1908 - 1917: Paris, 4 avenue Carnot

4 avenue Carnot (06/2012)  ©Manuel Cornejo

The avenue Carnot was the grandest address that Ravel ever had. It certainly marked a significant social change from the rue Chevallier. Avenue Carnot is one of the broad streets that radiate from the Place de l'Étoile, and no.4 is only a few yards from the Arc de Triomphe.

Ravel expressed his delight at the move in one of his letters to the Godebskis: "...une vue magnifique, un appartement délicieux, tout prêt, même l'électricité." (Orenstein [1989], letter 57, nov. 1908).

He composed some of his major works at this address: Ma mère l'oye, Valses nobles et sentimentales, Trois poèmes de Stéphane Mallarmé, and his ballet Daphnis et Chloé (the last of these being mentioned on the plaque which is now on the front of the building.

Roland-Manuel described a visit to Ravel in the Avenue Carnot, referring to the contrasting life-styles of Ravel and his brother, and to the composer's absolute tidiness with the materials of his own work:

"Notre musicien partageait l'appartement de l'avenue Carnot avec sa mère, charmante, de qui le fin visage s'auréolait de cheveux blancs, et avec son frère, qu'il se plaignait de ne jamais voir; car l'ingénieur Édouard Ravel se levait beaucoup trop tôt pour rencontrer ailleurs que dans l'escalier le noctambule Maurice Ravel qui se couchait beaucoup trop tard.

"De la fenêtre du salon, on découvrait l'Arc de Triomphe. Aux murs, recouverts d'un papier moiré, un beau portrait du père de l'artiste par Marcelin Desboutin, une gouache de Paul Sordes et deux estampes japonaises. Rien n'indiquait au visiteur l'habitation d'un compositeur de musique. Ce magicien aimait à escamoter jusqu'à l'appareil de ses tours. Il était rare que l'on vît traîner un crayon ou une feuille de papier réglé sur la table ou sur le piano, lequel était presque toujours fermé." (Colette, et al. [1939] pp.142-143).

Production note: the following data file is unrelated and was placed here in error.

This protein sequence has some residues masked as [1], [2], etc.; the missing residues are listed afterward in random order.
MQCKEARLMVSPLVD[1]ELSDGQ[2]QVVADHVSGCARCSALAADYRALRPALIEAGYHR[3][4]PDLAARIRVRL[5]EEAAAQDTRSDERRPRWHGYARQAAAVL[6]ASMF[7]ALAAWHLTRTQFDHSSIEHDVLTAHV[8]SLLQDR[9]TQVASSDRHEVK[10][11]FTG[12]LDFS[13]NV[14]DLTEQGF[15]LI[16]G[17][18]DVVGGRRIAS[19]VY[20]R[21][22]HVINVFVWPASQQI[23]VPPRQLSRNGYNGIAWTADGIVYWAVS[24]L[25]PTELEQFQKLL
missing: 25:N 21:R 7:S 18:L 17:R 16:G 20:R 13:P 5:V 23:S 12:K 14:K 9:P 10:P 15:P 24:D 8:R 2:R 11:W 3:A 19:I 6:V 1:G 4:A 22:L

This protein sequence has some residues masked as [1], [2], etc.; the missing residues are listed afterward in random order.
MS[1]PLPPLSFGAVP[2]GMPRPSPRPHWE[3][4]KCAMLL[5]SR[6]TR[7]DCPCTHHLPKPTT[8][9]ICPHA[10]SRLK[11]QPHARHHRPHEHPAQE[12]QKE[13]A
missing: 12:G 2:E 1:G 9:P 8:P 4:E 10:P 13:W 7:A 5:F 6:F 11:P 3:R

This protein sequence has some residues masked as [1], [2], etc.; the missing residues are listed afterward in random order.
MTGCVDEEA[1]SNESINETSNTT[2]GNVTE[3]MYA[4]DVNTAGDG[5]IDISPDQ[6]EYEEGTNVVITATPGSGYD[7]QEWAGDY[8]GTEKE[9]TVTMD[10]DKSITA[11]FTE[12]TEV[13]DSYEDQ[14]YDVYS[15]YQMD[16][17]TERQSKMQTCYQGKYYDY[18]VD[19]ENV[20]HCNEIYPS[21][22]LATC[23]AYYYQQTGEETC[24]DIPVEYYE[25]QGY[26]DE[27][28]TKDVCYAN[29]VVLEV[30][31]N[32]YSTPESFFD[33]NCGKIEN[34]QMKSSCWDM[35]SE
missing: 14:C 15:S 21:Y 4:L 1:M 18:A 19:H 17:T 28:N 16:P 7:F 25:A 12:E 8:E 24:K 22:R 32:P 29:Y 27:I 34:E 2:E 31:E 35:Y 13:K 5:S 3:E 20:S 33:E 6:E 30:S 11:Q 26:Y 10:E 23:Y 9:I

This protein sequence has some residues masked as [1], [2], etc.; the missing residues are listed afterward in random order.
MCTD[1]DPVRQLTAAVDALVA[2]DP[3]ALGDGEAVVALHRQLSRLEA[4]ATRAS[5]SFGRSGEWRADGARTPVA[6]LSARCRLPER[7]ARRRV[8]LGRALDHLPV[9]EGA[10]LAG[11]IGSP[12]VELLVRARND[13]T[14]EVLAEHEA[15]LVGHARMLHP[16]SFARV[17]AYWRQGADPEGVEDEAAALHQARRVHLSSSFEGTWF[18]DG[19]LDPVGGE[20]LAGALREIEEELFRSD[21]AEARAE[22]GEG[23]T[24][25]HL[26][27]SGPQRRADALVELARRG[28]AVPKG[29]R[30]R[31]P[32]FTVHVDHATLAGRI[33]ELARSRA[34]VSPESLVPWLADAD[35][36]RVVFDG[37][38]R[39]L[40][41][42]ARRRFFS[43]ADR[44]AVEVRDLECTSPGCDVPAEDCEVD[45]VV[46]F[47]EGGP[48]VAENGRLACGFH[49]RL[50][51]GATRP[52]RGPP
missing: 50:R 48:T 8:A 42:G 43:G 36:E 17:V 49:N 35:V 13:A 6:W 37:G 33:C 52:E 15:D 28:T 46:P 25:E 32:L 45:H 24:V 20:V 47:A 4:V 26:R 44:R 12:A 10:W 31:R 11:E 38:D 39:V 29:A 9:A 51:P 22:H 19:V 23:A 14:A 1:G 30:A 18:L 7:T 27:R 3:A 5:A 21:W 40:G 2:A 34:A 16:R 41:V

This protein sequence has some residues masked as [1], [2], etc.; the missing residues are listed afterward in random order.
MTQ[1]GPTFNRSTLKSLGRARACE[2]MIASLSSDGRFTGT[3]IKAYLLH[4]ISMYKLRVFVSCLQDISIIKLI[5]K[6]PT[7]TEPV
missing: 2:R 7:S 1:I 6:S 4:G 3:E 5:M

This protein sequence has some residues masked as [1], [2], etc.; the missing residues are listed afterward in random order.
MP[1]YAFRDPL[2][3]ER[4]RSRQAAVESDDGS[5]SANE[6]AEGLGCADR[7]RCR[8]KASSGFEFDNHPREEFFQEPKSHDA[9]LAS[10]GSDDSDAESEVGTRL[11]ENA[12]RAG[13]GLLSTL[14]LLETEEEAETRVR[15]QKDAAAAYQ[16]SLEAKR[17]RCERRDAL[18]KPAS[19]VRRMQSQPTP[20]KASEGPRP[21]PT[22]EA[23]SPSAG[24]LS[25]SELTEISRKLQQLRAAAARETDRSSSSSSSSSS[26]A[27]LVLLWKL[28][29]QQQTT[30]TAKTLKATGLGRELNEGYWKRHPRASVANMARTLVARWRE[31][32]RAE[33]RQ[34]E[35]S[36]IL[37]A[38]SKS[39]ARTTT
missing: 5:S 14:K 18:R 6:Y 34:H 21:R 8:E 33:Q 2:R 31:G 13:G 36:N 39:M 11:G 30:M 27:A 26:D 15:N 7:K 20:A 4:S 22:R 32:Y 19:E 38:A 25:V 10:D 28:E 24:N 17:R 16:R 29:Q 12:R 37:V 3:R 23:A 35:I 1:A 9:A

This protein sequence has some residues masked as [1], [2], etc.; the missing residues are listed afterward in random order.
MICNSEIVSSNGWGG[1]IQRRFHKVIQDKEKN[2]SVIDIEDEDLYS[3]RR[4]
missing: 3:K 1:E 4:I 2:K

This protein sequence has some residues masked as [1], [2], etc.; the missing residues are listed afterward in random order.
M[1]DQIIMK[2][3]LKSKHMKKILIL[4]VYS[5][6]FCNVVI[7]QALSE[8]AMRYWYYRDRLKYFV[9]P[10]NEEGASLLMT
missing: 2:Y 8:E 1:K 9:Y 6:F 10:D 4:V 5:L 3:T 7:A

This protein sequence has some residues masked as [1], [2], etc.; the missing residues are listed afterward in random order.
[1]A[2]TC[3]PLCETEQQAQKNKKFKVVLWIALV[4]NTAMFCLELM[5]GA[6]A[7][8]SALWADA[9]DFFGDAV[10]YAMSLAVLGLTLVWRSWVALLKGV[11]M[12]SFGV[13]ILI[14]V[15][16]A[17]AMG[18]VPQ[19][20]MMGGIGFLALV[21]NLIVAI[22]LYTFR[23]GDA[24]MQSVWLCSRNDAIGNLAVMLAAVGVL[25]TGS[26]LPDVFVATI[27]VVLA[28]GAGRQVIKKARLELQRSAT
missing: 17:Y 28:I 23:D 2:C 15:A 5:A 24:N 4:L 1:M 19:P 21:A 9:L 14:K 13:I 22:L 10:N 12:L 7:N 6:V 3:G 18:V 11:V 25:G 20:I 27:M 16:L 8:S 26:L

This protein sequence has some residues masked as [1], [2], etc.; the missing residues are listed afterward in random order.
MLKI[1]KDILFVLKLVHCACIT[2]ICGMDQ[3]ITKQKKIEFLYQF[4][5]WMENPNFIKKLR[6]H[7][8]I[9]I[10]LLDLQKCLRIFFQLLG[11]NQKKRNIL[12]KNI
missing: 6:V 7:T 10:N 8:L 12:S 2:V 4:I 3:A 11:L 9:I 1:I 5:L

During 1913 and 1914 Ravel spent a good deal of time in St. Jean-de-Luz, composing amongst other things his Trio. When the war broke out, he was eager to enlist (preferably in the airforce) and frustrated when he was rejected for military service for being underweight. His determination continued and he was at last accepted as a private in the artillery in March 1915, and was trained as a driver before being sent to the Western front near Verdun in March 1916.

After an accident and a serious illness, it was only in November 1916 that he returned to Paris. He was with his mother at avenue Carnot when she died on 5 January 1917.

Commemorative plaque at 4 avenue Carnot (08/2000) Plaque at 4 avenue Carnot (06/2012)  ©Manuel Cornejo

In the unsettled years which followed, Ravel stayed at various addresses, in and out of Paris.

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